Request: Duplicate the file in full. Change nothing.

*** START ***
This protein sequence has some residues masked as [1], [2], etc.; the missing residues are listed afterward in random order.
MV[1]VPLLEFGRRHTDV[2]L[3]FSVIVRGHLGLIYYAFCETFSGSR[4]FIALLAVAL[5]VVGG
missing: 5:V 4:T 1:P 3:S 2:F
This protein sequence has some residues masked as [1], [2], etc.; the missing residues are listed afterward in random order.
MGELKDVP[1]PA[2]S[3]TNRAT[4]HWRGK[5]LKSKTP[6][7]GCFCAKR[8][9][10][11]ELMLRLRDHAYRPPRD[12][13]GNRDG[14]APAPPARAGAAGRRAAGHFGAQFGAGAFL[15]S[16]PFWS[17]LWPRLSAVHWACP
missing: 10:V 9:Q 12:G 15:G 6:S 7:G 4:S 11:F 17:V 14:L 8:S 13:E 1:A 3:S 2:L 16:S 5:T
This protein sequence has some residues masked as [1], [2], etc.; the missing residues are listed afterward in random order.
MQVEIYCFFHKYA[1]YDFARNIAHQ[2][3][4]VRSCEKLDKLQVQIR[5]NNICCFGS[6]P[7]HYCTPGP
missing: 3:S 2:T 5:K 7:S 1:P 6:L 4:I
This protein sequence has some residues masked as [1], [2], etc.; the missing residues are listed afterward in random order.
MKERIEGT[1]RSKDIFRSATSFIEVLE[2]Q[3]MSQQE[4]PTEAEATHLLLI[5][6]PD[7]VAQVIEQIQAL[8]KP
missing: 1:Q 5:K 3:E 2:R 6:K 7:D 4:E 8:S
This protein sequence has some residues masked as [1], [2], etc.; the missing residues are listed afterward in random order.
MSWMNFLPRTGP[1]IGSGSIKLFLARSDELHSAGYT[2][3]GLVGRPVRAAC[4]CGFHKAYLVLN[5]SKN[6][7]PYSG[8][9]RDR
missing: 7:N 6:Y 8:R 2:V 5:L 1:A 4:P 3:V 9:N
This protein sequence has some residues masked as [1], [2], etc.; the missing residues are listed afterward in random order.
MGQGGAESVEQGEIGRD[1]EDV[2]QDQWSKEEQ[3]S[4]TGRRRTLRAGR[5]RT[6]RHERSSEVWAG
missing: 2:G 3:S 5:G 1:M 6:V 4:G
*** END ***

This protein sequence has some residues masked as [1], [2], etc.; the missing residues are listed afterward in random order.
MV[1]VPLLEFGRRHTDV[2]L[3]FSVIVRGHLGLIYYAFCETFSGSR[4]FIALLAVAL[5]VVGG
missing: 5:V 4:T 1:P 3:S 2:F
This protein sequence has some residues masked as [1], [2], etc.; the missing residues are listed afterward in random order.
MGELKDVP[1]PA[2]S[3]TNRAT[4]HWRGK[5]LKSKTP[6][7]GCFCAKR[8][9][10][11]ELMLRLRDHAYRPPRD[12][13]GNRDG[14]APAPPARAGAAGRRAAGHFGAQFGAGAFL[15]S[16]PFWS[17]LWPRLSAVHWACP
missing: 10:V 9:Q 12:G 15:G 6:S 7:G 4:S 11:F 17:V 14:L 8:S 13:E 1:A 3:S 2:L 16:S 5:T
This protein sequence has some residues masked as [1], [2], etc.; the missing residues are listed afterward in random order.
MQVEIYCFFHKYA[1]YDFARNIAHQ[2][3][4]VRSCEKLDKLQVQIR[5]NNICCFGS[6]P[7]HYCTPGP
missing: 3:S 2:T 5:K 7:S 1:P 6:L 4:I
This protein sequence has some residues masked as [1], [2], etc.; the missing residues are listed afterward in random order.
MKERIEGT[1]RSKDIFRSATSFIEVLE[2]Q[3]MSQQE[4]PTEAEATHLLLI[5][6]PD[7]VAQVIEQIQAL[8]KP
missing: 1:Q 5:K 3:E 2:R 6:K 7:D 4:E 8:S
This protein sequence has some residues masked as [1], [2], etc.; the missing residues are listed afterward in random order.
MSWMNFLPRTGP[1]IGSGSIKLFLARSDELHSAGYT[2][3]GLVGRPVRAAC[4]CGFHKAYLVLN[5]SKN[6][7]PYSG[8][9]RDR
missing: 7:N 6:Y 8:R 2:V 5:L 1:A 4:P 3:V 9:N
This protein sequence has some residues masked as [1], [2], etc.; the missing residues are listed afterward in random order.
MGQGGAESVEQGEIGRD[1]EDV[2]QDQWSKEEQ[3]S[4]TGRRRTLRAGR[5]RT[6]RHERSSEVWAG
missing: 2:G 3:S 5:G 1:M 6:V 4:G